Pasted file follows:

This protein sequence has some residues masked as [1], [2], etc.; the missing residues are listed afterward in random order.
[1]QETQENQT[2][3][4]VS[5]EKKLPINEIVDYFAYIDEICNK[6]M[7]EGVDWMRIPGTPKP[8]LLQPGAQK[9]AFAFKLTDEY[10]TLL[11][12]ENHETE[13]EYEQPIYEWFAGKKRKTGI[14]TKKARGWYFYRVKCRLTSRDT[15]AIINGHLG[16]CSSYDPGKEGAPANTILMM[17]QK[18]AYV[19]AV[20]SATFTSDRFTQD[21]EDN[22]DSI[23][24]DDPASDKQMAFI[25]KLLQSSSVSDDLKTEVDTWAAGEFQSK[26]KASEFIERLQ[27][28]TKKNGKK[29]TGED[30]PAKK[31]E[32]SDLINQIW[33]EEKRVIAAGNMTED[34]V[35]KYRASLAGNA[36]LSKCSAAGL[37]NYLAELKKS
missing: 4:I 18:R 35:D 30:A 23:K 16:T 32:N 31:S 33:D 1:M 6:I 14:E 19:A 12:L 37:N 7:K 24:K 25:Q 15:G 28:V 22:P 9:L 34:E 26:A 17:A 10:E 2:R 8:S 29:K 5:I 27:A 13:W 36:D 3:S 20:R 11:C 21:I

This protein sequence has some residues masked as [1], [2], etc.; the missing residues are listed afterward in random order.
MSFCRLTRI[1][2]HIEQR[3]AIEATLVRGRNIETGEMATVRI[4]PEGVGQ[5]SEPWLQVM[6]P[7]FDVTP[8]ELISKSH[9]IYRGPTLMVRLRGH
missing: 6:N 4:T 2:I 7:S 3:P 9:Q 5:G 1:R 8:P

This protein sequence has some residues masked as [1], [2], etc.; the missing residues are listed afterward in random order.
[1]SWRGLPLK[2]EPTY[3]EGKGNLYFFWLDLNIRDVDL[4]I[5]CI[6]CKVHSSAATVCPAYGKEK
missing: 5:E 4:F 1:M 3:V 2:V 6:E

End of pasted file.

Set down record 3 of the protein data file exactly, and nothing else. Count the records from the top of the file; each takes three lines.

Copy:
This protein sequence has some residues masked as [1], [2], etc.; the missing residues are listed afterward in random order.
[1]SWRGLPLK[2]EPTY[3]EGKGNLYFFWLDLNIRDVDL[4]I[5]CI[6]CKVHSSAATVCPAYGKEK
missing: 5:E 4:F 1:M 3:V 2:V 6:E